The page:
Tax issues

Multi-Asset Mastery

These tax-deferred exchanges require pre-planning and careful attention.

Of all the transactions in the tax-deferred exchange arena, multi-asset exchanges can be the most complicated and technical in nature. These transactions include personal property, which is not like-kind with real property. While many clients and investors are familiar with the benefits of taxdeferred exchanges, they may not realize that personal property can be a part of tax-deferred exchanges. Commercial real estate professionals who are aware of the ability to include different asset types in exchanges can offer their clients an approach to maximize the tax savings and best accomplish their investment objective.

What Is Like-Kind?

The definition for like-kind real property is very broad. Basically, any property held for investment is like-kind with any other kind of real property held for investment. Primary residences, inventory held primarily for sale, and personal-use second homes (although some tax professionals have a difference of opinion on this last category) are the few categories of property that don't qualify. Most other real property is considered investment property and is therefore considered like-kind.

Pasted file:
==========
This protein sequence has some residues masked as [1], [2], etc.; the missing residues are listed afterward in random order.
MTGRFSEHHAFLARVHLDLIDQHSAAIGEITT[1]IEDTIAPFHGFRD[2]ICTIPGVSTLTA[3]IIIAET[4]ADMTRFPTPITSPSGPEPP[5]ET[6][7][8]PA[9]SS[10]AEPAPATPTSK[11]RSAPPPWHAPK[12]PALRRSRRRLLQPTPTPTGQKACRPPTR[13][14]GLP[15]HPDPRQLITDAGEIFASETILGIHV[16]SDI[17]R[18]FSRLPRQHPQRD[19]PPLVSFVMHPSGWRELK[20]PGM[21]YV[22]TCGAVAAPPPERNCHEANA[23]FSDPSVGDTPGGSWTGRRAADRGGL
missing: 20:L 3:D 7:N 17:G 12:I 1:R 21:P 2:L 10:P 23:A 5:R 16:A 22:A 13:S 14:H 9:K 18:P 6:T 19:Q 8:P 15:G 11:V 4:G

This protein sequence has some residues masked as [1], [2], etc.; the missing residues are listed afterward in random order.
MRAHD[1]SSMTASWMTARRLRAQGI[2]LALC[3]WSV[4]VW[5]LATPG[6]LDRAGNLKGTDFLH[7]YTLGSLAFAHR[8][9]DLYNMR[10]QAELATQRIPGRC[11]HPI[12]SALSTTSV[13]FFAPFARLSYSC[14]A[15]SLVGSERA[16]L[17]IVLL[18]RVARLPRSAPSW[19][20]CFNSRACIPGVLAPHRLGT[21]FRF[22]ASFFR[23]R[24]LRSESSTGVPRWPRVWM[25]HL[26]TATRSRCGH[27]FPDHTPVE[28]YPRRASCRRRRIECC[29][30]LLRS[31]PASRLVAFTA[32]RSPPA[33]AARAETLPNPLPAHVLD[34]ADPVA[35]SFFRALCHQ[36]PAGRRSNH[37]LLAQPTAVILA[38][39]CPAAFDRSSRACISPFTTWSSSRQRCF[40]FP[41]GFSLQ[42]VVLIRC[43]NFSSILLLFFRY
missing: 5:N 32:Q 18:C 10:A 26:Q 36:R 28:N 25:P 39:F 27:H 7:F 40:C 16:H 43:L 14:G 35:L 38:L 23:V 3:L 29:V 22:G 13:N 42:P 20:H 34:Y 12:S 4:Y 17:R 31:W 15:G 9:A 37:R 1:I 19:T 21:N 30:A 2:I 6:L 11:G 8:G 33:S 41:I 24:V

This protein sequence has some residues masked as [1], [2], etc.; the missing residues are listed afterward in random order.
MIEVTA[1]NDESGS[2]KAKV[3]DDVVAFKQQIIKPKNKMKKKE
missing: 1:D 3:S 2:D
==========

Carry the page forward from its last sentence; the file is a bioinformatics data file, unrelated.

Other Assets

Along with real estate, any form of depreciable, tangible personal property such as furniture, fixtures, and equipment used in a trade or business can be exchanged.

However, real property is not like-kind with personal property, and the like-kind standard for personal property is more restrictive than the standard for real estate. For personal property to be considered like-kind, it must be in the same general asset class as described in Revenue Procedure 87-56 or in the same product class as stated in the North American Industrial Classification Manual. For instance, a computer is not considered like-kind with the table on which it sets.

Certain real property transactions, such as hospitals, nursing homes, hotels, restaurants, and convenience stores, contain large amounts of personal property. Apartment complexes may own commercial vending machines or laundry room equipment that would be considered personal property. A cell tower is not like-kind with the land on which it is situated. In these examples, the personal property is not like-kind with the real property and should be set up as separate exchanges or matched up separately.